Adelita Husni-Bey in La Veronica booth at Liste Art Fair Basel (all photos by the author for Hyperallergic)

BASEL, Switzerland — The Liste art fair is intended to introduce new, fresh names to the fair scene in Basel. And, true, they are fresh — sometimes too fresh, so that the work seems rushed or unfinished. There are good things no doubt; Liste injects some diversity into the ecosystem of Basel where everything is almost too predictable. But, for the most part, Liste is dominated by white European art that feels very amateur and might not even have a market. The too-cool-for-school vibe of the fair seems a bit staged to be taken seriously at a place like Basel, where everything is so rigorously organized.

Kamrooz Aram, Green Art Gallery

Kamrooz Aram in Green Art Gallery booth (click to enlarge)

Most of the European galleries showing here are pretty disappointing and haven’t gotten the memo from Art Basel, and most biennials and major galleries, that post-internet art is kind of dead. (These galleries are probably following Manifesta, which is in a way indistinguishable from Liste.) There are some discoveries — perhaps not full discoveries, as these artists have been around for a while in their home regions and fairs, but are just being introduced into this pseudo-big world for the first time.

Green Art Gallery from Dubai brought site-specific works by Iranian painter Kamrooz Aram that signify a major departure from his previous work, showcased often in Art Dubai, as he’s moving away from the strictly painterly to ask more interesting questions about the violence of modernity in our visual culture and what the role of modernity is in the question of heritage. The works seem simple but are stunning, and stand somehow outside time, mixing classical, modern, and contemporary styles. Colombian gallery Instituto de Vision brought incredible work by Brazilian artist Marlon de Azambuja, one of the most dedicated artistic researchers on modern architecture, with a series of works inspired by Bernd and Hilla Becher. The gallery also exhibited work by a young Colombian painter, Sebastian Fierro, who in three years has evolved from making dark, cold aesthetic landscapes to multi-layered, textured paintings.

Kris Lemsalu in Temnikova & Kasela booth (click to enlarge)

Estonian artists seem to be receiving more attention from the art world, thanks in part to Olga Temnikova, the charismatic dealer behind Temnikova & Kasela Gallery in Tallinn, the only gallery in the Baltics grabbing headlines and reviews here and there. Temnikova brought works by two Baltic artists: Three pieces by Estonian Kris Lemsalu that were recently in an exhibit at Tallin Art Hall dealing with the concept of beauty in a post-image world, and a couple of paintings by Latvian artist Inga Meldere that resemble mosaics and fairy tales, and are beautiful and compelling but not overtly aestheticized. At Clearing, Brooklyn-based artist Sebastian Black showed a surprising series of works; his paintings remind one of things like Constructivism, Brutalism, Cubism, etc., but from up close their arrangement is very chaotic. Popular in the US for his Puppy Paintings, this is Black’s first time showing at Basel, and it wouldn’t be surprising if he landed in the main section of Art Basel in a couple of years from now.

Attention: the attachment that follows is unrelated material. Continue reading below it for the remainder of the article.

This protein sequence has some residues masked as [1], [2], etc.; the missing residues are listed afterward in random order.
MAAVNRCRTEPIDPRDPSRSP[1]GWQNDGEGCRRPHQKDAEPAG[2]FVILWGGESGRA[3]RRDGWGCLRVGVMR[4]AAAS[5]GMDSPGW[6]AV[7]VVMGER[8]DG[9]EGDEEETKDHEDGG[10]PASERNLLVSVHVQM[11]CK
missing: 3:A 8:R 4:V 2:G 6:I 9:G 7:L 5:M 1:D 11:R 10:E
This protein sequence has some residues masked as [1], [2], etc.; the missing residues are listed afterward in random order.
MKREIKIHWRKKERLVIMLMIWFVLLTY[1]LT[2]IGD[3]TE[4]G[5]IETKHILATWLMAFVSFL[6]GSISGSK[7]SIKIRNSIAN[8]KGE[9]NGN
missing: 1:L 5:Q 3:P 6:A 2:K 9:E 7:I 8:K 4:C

Another jewel at the fair was the booth of the Italian gallery Laveronica, with works by Libyan-Italian, New-York based artist Adelita Husni-Bey and Dutch artist Jonas Staal. Husni-Bay explores the relationship between architecture, urbanism, and ideological hegemony in her work “White Paper: The Land” (2014), which visualizes Cairo’s privately funded urban development plan led by the military regime called “Cairo 2050,” drawing a map of eviction and resettlement. Staal similarly looks at the relationship between art, democracy, and propaganda through large-scale projects in places like Mali or Kurdistan, chosen for their status in the international community as unrecognized. Staal is better known for his “New World Summit” project, in progress since 2012, which develops alternative parliaments (and sometimes even embassies) for blacklisted organizations, giving a radical voice to communities, new states, and political entities that are marginalized or invisible.

Sebastian Black in Clearing’s booth

Traditionally, Liste has filtered galleries for Art Basel, but sometimes strange things happen: Some galleries are accepted to Art Basel Statements without Liste, and other galleries return to Liste from Basel after not being accepted again, which proves how little space there is in Art Basel for new galleries. In a way, many people are just wasting their money at Liste, competing for a future space in Art Basel that doesn’t yet exist. But young artists shown at Liste do build a relationship with the institutional sector in Switzerland, and with young energetic curators coming from all over the world to check out what’s new, as there is an overwhelming quantity of art being shown at the fair. Despite its shortcomings, Liste offers a lot of new material that is rarely shown in Western galleries, museums, and fairs, so that its diversity becomes an incredible asset.

Liste Art Fair (Burgweg 15, 4058 Basel, Switzerland) took place June 14–19. 

Correction: A previous version of this article attributed the work of Adelita Husni-Bey to Jonas Staal. This has been fixed. 

Arie Amaya-Akkermans is a freelance writer and art critic based in Beirut, his research focuses on visual culture in the Middle East, politics of memory, and architecture.